With almost no corner of the U.S. untouched by substance dependency and/or abuse, a new form of opioid dependence treatment called Suboxone may be gaining momentum in South Carolina, according to recent reporting from The Post and Courier.
In broad geographic terms, the South suffers from a lower percentage of substance abuse and dependence (8.7%) than the Midwest, West, or the Northeast (10%, 9.2%, and 8.1% respectively), according to the National Survey on Drug Use and Health (NSDUH). However, an estimated 31,000 people in South Carolina have used heroin and 439,000 have reported illicit use of pain pills. Anecdotal evidence from Suboxone users and prescribers in the state suggests that some South Carolina communities have warmed to the drug’s effects. Of Suboxone, Dr. Sarah Book, an addiction expert at Medical University of South Carolina, said, “This drug is like no other drug I’ve prescribed. It changes lives.”
Echoing Book, doctors and researchers around the country have had similar praise for the FDA-approved drug, which has been available since 2003. Dr. Claude Curran, a Fall River psychiatrist, told The Boston Globe in 2006 that the medication “has the potential to wipe out at least 50% of the national demand for heroin.”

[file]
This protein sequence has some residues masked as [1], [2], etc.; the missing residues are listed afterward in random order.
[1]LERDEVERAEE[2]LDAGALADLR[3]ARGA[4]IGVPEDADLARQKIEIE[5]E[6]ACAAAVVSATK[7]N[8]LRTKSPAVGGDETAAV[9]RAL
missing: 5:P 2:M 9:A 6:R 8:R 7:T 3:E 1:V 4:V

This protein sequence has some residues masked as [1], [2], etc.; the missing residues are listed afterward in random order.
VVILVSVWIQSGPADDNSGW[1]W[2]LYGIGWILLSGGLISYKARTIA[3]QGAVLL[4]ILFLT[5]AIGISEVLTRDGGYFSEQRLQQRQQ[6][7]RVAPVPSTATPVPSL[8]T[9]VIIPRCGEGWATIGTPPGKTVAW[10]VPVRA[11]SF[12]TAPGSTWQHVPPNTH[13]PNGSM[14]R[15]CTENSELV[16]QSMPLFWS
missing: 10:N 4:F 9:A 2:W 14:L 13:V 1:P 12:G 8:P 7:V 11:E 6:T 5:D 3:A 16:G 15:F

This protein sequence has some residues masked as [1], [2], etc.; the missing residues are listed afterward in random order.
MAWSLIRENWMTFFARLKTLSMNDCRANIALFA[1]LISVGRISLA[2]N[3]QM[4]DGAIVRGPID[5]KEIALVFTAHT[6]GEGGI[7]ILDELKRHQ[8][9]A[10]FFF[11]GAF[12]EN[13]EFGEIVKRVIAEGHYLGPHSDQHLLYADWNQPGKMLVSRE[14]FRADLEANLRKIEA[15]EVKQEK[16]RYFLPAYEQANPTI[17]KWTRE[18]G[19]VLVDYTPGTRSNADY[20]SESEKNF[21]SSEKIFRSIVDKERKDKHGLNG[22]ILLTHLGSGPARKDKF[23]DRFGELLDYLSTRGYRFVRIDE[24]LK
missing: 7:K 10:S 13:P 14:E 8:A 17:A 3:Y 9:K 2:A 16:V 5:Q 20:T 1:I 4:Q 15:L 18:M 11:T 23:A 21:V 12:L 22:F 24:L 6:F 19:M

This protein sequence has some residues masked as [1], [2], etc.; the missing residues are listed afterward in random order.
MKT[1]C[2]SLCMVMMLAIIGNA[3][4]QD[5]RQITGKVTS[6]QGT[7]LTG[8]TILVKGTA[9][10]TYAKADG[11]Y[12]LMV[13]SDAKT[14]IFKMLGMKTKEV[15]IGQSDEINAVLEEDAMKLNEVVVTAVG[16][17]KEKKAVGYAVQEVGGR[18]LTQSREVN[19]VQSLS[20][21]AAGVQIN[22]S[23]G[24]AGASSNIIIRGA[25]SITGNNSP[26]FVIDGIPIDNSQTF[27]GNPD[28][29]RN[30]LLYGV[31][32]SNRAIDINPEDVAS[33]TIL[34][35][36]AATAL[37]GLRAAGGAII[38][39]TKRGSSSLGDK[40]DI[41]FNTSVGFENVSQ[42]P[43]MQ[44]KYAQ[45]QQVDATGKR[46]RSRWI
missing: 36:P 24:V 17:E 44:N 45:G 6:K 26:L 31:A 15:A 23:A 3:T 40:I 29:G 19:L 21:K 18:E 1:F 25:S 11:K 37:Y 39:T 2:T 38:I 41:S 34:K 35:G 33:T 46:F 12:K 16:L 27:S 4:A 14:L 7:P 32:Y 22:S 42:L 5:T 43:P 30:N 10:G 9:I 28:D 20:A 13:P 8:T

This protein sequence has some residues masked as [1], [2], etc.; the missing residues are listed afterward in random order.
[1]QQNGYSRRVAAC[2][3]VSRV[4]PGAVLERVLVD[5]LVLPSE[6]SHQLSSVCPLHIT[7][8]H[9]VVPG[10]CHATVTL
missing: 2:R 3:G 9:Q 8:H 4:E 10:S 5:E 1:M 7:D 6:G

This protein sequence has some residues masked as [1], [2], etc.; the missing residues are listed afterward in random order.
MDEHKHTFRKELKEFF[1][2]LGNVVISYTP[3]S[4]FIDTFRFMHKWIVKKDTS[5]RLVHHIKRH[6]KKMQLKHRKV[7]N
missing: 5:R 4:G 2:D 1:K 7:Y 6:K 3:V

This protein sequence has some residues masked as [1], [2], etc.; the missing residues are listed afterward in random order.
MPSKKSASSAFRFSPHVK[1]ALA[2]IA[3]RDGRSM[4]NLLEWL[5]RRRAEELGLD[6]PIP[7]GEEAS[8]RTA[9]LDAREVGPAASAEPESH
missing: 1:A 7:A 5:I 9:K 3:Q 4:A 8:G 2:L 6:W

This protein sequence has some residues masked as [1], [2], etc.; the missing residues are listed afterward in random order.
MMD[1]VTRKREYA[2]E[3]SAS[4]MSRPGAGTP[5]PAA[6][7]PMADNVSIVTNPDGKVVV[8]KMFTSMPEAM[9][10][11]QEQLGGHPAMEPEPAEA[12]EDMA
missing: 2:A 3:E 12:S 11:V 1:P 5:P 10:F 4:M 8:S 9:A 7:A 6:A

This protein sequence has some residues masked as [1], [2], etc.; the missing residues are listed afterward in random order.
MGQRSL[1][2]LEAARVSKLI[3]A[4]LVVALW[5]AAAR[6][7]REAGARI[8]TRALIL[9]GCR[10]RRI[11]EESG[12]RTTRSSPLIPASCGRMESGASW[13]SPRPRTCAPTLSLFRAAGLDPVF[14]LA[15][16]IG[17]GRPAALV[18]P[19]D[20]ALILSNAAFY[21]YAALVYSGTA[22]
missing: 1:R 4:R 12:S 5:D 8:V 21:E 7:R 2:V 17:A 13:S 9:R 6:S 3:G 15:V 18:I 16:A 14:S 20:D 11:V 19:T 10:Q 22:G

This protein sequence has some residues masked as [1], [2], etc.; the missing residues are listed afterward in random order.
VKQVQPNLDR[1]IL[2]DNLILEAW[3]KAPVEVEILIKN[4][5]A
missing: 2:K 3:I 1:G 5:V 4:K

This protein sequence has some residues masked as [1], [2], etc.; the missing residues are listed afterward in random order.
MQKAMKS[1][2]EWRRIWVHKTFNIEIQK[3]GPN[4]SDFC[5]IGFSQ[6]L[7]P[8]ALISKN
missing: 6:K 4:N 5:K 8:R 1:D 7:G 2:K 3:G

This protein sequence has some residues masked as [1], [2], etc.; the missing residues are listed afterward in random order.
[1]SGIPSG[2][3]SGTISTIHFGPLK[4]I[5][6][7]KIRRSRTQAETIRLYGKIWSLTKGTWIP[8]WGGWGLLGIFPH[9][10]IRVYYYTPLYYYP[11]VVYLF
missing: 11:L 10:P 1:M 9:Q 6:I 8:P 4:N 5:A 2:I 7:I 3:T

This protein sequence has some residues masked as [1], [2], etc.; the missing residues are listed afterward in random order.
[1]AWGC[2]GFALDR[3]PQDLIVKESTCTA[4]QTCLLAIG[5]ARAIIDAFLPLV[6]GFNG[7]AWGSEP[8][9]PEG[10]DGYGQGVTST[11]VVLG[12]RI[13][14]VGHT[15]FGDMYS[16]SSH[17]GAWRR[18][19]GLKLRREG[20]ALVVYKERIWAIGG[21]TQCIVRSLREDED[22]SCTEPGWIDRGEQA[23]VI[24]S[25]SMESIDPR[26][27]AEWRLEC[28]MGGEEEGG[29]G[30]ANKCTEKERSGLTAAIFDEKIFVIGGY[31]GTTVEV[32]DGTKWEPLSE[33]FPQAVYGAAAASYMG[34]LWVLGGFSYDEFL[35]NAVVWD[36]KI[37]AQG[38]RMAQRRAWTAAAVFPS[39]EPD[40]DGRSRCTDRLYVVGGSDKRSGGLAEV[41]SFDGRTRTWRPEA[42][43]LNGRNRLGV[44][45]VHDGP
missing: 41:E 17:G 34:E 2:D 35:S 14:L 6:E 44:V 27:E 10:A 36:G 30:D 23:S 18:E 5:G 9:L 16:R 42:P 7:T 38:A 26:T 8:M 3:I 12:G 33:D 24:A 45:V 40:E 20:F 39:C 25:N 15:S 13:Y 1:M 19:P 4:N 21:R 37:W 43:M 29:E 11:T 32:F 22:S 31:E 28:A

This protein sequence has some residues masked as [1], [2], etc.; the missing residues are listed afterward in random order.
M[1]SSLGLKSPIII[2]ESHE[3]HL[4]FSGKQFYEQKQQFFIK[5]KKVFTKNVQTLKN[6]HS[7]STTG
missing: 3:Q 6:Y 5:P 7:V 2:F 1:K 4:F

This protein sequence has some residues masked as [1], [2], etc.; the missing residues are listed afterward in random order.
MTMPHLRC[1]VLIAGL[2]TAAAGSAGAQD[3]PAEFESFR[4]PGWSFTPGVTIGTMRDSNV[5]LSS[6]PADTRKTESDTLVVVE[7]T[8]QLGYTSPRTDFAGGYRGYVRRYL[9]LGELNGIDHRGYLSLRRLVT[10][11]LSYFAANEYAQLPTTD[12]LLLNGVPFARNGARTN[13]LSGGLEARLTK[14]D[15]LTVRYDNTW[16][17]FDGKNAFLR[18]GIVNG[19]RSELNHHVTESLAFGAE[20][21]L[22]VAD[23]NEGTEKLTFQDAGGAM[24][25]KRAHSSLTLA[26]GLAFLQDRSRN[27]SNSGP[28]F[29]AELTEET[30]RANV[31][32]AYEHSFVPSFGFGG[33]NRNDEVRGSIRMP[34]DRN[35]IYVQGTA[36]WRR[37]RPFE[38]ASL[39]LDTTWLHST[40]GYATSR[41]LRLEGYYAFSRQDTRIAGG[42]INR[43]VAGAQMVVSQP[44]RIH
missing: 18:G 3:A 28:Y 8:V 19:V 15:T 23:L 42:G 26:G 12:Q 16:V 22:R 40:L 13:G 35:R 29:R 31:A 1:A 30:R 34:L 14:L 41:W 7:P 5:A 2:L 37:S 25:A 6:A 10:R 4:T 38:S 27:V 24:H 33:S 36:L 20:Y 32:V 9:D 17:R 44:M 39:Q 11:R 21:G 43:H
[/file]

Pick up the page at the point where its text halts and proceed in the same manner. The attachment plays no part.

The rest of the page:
Buprenorphine, the primary active compound in Suboxone, works similarly to full opioid agonist such as heroin, methadone, morphine, and oxycodone but to less effect. In addition, naloxone, another component of the medication, reverses overdoses of opioids. As Suboxone gains ground in South Carolina and other states, it may prove to be the long-awaited answer to substance dependency and abuse.